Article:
Title text: On January 26th, 2274 Mars days into the mission, NASA declared Spirit a 'stationary research station' expected to stay operational for several more months until the dust buildup on its solar panels forces a final shutdown.
Anthropomorphism (or personification) is attribution of distinctly human characteristics to animals or non-living things. We make parallels between ourselves and objects, to the point where some people even jocularly worry about hurting the feelings of, say, an automobile. We call ships "she." We see human faces in objects like the arrangement of lights on the front of a car.
The Spirit Mars rover, like many high-functioning robots in real life and fiction, shares many physical similarities with a human being or animal. It has a head, eyes, neck, body, legs, feet, arms, and a hand. And it strikingly resembles robots from fiction, such as Johnny 5 from Short Circuit, or WALL-E from the film with the same name.
Thus, this comic explores what the Spirit rover's life would be like if it had a human personality. The rover lasted 5¼ active years on the Martian surface, far exceeding its expected mission duration of 90 Martian days. A sentient robot might assume that after its initially planned 90 Martian day mission was over, it would get to return home. This assumes, of course, that the rover never understood that the mission was a one-way trip, and that the expectation was that it would simply fail after ninety days. When no one comes to return it home, Spirit, possibly in a pun on its name, keeps its hopes alive while continuously analyzing rock after rock for years.
It would be cruelty of the absolute worst kind to abandon a human on an uninhabited planet with no intention of ever bringing them home, so it feels horrifying when we anthropomorphize the rover. One is rather heartened that the Spirit rover is, in fact, just a programmed machine. Furthermore, even if it were sentient, Spirit has little reason to think of earth as it's home, as it had always been designed for Mars, and would have little purpose on earth. Additionally, a sentient machine might be expected to understand the limitations on it's own lifespan, and so would expect to survive only three months. From that perspective, surviving for years would seem like a victory, rather than cruelty. One fan even re-wrote this strip to make that point.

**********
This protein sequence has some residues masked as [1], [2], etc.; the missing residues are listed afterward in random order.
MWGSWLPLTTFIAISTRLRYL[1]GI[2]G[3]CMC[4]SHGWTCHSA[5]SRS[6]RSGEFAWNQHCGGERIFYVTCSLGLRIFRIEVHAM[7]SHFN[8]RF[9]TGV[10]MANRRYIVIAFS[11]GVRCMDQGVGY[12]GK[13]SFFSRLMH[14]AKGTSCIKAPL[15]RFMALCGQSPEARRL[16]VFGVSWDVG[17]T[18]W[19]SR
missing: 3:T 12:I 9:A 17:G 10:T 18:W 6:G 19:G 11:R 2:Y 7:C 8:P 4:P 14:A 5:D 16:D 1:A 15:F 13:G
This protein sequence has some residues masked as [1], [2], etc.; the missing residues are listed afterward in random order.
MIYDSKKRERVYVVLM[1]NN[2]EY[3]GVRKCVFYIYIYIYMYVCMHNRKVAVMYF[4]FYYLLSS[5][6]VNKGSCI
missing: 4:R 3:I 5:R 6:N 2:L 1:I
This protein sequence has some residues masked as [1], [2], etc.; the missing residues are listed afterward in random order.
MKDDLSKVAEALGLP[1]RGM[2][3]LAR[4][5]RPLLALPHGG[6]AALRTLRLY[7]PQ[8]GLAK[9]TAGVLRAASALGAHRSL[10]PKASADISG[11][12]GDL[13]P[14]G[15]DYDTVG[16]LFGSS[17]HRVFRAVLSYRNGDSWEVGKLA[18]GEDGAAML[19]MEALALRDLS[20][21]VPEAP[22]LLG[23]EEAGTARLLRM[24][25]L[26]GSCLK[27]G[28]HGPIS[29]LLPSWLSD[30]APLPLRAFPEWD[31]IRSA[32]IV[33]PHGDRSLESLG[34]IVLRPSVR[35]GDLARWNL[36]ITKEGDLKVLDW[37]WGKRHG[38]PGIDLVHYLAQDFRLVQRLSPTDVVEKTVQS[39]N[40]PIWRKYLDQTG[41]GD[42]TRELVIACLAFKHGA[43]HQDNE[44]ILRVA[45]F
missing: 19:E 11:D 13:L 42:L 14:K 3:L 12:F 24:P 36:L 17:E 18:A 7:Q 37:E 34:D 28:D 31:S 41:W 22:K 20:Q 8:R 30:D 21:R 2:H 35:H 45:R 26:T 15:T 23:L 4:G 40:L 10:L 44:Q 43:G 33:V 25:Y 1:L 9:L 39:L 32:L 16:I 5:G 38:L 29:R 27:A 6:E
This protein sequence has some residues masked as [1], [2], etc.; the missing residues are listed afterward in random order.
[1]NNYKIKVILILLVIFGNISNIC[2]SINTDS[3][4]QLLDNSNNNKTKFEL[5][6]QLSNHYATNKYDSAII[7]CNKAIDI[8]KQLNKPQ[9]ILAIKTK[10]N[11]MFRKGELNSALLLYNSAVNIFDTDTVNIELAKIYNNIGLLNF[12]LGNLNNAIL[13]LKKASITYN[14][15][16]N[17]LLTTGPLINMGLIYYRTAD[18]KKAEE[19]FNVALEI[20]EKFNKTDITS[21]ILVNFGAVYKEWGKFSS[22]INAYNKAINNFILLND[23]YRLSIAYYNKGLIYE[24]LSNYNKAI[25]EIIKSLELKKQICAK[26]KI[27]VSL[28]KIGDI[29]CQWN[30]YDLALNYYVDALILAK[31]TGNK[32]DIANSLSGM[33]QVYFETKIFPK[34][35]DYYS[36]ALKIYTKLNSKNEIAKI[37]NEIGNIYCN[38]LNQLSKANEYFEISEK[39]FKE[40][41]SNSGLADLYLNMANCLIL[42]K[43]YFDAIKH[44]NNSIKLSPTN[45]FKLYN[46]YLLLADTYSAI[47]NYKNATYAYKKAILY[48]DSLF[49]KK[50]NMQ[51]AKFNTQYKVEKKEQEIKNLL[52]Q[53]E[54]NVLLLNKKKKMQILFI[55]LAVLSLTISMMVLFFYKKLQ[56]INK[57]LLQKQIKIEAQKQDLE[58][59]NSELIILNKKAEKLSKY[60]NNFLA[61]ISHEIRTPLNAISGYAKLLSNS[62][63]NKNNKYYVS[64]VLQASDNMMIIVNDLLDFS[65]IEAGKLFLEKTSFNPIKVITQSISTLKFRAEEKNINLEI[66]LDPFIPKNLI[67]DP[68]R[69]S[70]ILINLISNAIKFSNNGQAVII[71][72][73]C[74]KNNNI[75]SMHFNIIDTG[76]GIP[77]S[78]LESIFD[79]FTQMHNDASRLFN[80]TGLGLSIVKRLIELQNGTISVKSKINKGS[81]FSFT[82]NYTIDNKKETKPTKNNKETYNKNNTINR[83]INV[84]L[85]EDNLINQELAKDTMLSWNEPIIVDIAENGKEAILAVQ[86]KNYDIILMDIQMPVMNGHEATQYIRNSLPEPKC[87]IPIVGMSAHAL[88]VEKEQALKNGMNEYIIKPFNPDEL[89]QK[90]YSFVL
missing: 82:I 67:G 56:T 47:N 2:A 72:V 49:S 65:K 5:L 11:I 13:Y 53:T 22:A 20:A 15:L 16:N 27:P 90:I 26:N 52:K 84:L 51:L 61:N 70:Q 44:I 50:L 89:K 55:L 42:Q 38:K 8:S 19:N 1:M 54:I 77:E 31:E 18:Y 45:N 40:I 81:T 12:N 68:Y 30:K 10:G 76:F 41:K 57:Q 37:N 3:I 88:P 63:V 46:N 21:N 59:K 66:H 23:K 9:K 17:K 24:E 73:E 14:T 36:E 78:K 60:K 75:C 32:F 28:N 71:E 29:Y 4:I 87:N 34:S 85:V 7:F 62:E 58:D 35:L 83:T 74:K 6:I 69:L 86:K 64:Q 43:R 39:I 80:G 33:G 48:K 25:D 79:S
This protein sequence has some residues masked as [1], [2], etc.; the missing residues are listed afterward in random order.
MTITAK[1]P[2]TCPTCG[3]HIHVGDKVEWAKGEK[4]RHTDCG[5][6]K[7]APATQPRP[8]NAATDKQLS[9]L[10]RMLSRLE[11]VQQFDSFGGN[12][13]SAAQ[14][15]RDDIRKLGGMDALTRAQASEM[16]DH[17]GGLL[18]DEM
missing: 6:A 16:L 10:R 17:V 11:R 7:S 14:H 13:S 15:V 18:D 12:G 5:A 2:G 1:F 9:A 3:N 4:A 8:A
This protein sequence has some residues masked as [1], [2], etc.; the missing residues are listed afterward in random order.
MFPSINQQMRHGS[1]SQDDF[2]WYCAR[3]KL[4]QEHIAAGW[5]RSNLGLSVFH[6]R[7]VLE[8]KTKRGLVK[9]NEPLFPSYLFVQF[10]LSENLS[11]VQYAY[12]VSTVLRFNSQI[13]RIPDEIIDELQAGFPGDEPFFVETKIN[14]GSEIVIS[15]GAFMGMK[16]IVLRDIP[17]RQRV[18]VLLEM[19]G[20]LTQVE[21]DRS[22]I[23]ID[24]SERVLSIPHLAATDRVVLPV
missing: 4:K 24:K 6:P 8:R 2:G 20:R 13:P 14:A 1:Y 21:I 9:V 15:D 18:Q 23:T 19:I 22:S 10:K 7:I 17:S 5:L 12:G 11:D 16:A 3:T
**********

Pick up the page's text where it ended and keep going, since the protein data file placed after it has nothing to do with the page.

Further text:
It is worth pointing out that Opportunity, the rover's twin, has been even more wildly successful and was only shut down in February 2019 2111: Opportunity Rover. More than five years after this comic, when Opportunity had passed a Marathon distance, Randall celebrated this rover with the comic 1504: Opportunity.
The title text has an apparent miscount: January 26, 2010, is more like sol (Martian day) 2156 by JPL's mission status site, not 2274.
Final contact was on sol 2210 (March 22, 2010).
- [The Spirit rover is on the surface of Mars.]
- Day 1 of 90
- Spirit (thinking): 89 days to go!
- Day 88 of 90
- Spirit (thinking): Two days until I go home!
- Day 91 of 90
- Spirit (thinking): ?
- Day 103 of 90
- Spirit (thinking): Maybe I didn't do a good enough job.
- Day 127 of 90
- Spirit (thinking): Maybe if I do a good enough job, they'll let me come home.
- Day 857 of 90
- Spirit (thinking): I thought I analyzed that rock really well.
- Spirit (thinking): It's okay, I'll do the next one better.
- Day 1293 of 90
- Spirit (thinking): Sandstorm. Power dying.
- Spirit (thinking): But a good rover would keep going. A good rover like they wanted.
- Day 1944 of 90
- Spirit (thinking): Oh no.
- Spirit (thinking): I'm stuck.
- Spirit (thinking): Did I do a good job?
- Spirit (thinking): Do I get to come home?
- Spirit (thinking): Guys?
- [Spirit rests in the middle of a vast Martian landscape.]
The strip had a strong emotional impact on the fans of the rover, who created a number of alternative versions and endings for it.
Many alternative endings were also proposed:
- some are sad, some sarcastic, some romantic
- some look forward to the day when Spirit is finally recovered (this one was seen somewhere at CERN). Others imagine a future when the rover is not alone any more.
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